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    • snick182
    • By snick182 15th Jun 17, 9:26 PM
    • 5Posts
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    snick182
    Tax & Small Business
    • #1
    • 15th Jun 17, 9:26 PM
    Tax & Small Business 15th Jun 17 at 9:26 PM
    Evening

    My partner and I are both health professionals and hope to set up an independent private practice together, but are unsure how to register the business for tax purposes. I work full time for the NHS and my partner works part time - therefore my partner would be doing more work for our business, but I would still take on work when I find the time. As my partner’s other earnings are below the 40% tax threshold (and mine are not) can we register the business in her name for tax purposes, and if we do how would I be considered by the taxman? Could I work for free for the business?

    Thanks
Page 1
    • 00ec25
    • By 00ec25 15th Jun 17, 10:48 PM
    • 4,756 Posts
    • 4,122 Thanks
    00ec25
    • #2
    • 15th Jun 17, 10:48 PM
    • #2
    • 15th Jun 17, 10:48 PM
    it would be regarded as a partnership and any attempt by you to pass off your income as her earnings would be seen as deliberate tax evasion, which is illegal

    just set yourselves up as a partnership, you are then perfectly free to allocate the split of the profits anyway you see fit, for example: 0/100

    end result is the same, but the "mere technicality" of you committing tax fraud does not then occur.
    • snick182
    • By snick182 16th Jun 17, 1:35 PM
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    snick182
    • #3
    • 16th Jun 17, 1:35 PM
    • #3
    • 16th Jun 17, 1:35 PM
    Thank you for the advice. I was concerned about potential tax evasion hence my question :-) So if we set up as a partnership, we then each pay tax on whatever profits are allocated to us. I'll look into partnerships further
    • snick182
    • By snick182 16th Jun 17, 2:17 PM
    • 5 Posts
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    snick182
    • #4
    • 16th Jun 17, 2:17 PM
    • #4
    • 16th Jun 17, 2:17 PM
    I've done some reading around partnerships, which raised a couple of questions I'm struggling to find a clear answer for. As we are in a relationship (not married but live together with a joint mortgage) would the HMRC apply the rules for a 'married couple' to us? Would that impact upon how we can split / allocate the profits from the perspective of the HMRC? It may well be best to seek the advice of an accountant!
    • purdyoaten2
    • By purdyoaten2 16th Jun 17, 5:01 PM
    • 659 Posts
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    purdyoaten2
    • #5
    • 16th Jun 17, 5:01 PM
    • #5
    • 16th Jun 17, 5:01 PM
    I've done some reading around partnerships, which raised a couple of questions I'm struggling to find a clear answer for. As we are in a relationship (not married but live together with a joint mortgage) would the HMRC apply the rules for a 'married couple' to us? Would that impact upon how we can split / allocate the profits from the perspective of the HMRC? It may well be best to seek the advice of an accountant!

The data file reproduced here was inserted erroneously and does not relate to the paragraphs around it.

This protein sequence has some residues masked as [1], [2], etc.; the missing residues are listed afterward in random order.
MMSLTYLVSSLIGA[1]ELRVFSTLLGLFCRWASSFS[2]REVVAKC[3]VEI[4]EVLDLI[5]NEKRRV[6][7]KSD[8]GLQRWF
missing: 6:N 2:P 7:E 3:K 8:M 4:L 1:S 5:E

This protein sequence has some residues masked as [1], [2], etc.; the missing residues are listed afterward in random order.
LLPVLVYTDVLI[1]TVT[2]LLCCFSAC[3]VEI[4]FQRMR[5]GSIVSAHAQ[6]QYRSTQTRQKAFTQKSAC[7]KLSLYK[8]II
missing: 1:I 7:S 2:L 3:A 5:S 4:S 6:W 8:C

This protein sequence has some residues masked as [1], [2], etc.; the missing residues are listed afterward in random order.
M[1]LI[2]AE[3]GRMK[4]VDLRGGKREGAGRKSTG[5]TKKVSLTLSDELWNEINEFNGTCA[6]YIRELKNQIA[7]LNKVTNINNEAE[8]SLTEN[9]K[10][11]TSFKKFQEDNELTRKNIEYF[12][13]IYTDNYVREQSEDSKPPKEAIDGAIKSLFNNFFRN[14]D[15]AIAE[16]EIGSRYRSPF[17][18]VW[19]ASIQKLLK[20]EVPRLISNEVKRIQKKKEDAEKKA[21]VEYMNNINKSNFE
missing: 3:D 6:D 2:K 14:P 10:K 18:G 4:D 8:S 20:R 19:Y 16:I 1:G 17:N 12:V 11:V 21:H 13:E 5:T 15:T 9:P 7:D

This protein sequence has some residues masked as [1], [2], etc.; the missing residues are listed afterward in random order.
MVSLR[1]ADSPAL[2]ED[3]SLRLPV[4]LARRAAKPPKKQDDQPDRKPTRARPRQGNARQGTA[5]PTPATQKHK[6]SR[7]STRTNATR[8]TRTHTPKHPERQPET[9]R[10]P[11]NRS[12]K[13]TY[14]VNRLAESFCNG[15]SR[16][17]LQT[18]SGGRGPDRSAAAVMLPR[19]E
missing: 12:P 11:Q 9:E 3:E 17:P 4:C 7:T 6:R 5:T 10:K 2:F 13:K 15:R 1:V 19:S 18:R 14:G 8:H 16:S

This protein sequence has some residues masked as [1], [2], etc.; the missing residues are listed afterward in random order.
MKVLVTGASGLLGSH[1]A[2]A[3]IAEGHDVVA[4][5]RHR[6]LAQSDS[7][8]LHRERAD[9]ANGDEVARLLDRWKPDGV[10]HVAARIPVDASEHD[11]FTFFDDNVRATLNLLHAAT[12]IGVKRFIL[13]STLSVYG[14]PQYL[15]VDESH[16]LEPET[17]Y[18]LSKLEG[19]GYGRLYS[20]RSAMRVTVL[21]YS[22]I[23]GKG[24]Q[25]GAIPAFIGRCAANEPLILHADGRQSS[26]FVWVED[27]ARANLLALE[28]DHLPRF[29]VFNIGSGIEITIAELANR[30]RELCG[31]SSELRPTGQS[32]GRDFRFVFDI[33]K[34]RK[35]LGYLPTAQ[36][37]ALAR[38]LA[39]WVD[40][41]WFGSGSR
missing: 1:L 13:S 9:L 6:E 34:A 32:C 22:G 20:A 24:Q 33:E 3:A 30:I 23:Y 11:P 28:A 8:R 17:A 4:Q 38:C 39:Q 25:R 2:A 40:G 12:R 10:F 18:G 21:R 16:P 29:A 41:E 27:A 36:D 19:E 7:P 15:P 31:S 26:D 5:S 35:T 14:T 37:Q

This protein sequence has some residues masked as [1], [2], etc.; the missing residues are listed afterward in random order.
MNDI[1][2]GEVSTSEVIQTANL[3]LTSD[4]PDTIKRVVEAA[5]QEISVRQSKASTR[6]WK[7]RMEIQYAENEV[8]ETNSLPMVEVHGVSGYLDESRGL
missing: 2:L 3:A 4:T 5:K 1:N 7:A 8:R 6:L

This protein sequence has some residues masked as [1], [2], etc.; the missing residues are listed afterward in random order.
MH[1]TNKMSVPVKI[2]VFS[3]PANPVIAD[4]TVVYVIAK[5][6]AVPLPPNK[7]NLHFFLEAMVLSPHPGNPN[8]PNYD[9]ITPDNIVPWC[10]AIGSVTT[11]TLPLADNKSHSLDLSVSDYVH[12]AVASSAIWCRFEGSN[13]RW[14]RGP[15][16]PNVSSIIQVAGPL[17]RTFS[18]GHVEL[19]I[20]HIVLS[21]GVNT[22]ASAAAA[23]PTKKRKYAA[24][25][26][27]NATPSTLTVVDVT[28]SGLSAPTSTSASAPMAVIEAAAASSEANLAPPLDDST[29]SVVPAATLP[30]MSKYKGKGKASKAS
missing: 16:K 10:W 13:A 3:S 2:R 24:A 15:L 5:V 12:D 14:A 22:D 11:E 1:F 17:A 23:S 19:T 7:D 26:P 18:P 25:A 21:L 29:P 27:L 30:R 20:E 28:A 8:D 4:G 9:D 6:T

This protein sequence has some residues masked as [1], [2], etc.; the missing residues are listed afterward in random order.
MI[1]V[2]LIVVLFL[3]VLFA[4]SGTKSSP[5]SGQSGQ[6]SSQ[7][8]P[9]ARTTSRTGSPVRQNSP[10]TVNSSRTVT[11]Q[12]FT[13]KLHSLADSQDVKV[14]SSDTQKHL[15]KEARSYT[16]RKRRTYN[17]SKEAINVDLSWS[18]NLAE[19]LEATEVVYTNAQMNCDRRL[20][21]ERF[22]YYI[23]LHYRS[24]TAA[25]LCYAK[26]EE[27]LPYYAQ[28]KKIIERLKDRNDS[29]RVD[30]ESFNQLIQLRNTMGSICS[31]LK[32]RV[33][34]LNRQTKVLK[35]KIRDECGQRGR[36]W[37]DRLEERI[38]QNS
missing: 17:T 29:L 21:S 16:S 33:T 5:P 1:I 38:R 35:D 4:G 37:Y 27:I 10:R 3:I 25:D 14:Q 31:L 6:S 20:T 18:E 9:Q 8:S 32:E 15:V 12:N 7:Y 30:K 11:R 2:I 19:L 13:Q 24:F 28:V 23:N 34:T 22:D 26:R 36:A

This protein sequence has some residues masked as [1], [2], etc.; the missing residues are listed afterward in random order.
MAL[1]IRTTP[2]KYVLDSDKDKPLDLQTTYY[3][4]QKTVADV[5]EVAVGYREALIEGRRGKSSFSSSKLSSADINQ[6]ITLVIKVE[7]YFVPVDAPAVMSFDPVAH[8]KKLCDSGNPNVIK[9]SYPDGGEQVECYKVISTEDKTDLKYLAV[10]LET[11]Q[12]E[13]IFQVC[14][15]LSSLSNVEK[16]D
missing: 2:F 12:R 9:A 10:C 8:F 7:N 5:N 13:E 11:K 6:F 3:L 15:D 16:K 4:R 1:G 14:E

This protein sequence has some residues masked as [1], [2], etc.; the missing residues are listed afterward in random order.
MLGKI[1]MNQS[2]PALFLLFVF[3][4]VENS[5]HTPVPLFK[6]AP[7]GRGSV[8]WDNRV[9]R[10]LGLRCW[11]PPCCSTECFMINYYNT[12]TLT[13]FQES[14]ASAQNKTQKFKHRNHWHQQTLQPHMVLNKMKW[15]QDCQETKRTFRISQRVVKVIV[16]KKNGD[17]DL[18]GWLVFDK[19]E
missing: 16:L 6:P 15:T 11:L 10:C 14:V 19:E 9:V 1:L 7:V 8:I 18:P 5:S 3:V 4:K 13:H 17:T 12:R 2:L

Originally posted by snick182
    How you split the profits is of no concern to HMRC and you can change the ratio as often as you wish. You may be thinking of jointly owned properties and rental income which is a completely separate issue.

    One word of advice from one who specialised in partnership taxation for many years - make sure that you know what you are doing. You must file a partnership return AND individual returns each year. A mistake one the partnership return renders three returns incorrect. The accounts for the partnership go nowhere near the individual returns - to name just two of the many errors that are commonly encountered.
    purdyoaten lost his password
    • Pennywise
    • By Pennywise 16th Jun 17, 5:08 PM
    • 9,093 Posts
    • 16,466 Thanks
    Pennywise
    • #6
    • 16th Jun 17, 5:08 PM
    • #6
    • 16th Jun 17, 5:08 PM
    As we are in a relationship (not married but live together with a joint mortgage) would the HMRC apply the rules for a 'married couple' to us?
    Originally posted by snick182
    What rules in particular do you mean?

    Lots of people are in partnership together who aren't related or living together.

    But generally, no, for tax purposes, couples living together aren't treated as married. So any "married" exemptions or reliefs you were thinking of won't be applicable.
    • snick182
    • By snick182 16th Jun 17, 6:44 PM
    • 5 Posts
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    snick182
    • #7
    • 16th Jun 17, 6:44 PM
    • #7
    • 16th Jun 17, 6:44 PM
    I think what I read may have only applied to rental income.
    • snick182
    • By snick182 16th Jun 17, 6:46 PM
    • 5 Posts
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    snick182
    • #8
    • 16th Jun 17, 6:46 PM
    • #8
    • 16th Jun 17, 6:46 PM
    Thanks. I'm increasingly realising how complicated this area is potentially. I think it will be wise to use for an accountant for the first year.
    • 00ec25
    • By 00ec25 16th Jun 17, 7:46 PM
    • 4,756 Posts
    • 4,122 Thanks
    00ec25
    • #9
    • 16th Jun 17, 7:46 PM
    • #9
    • 16th Jun 17, 7:46 PM
    Thanks. I'm increasingly realising how complicated this area is potentially. I think it will be wise to use for an accountant for the first year.
    Originally posted by snick182
    let me rephrase that: it will be essential to use an accountant for the first year
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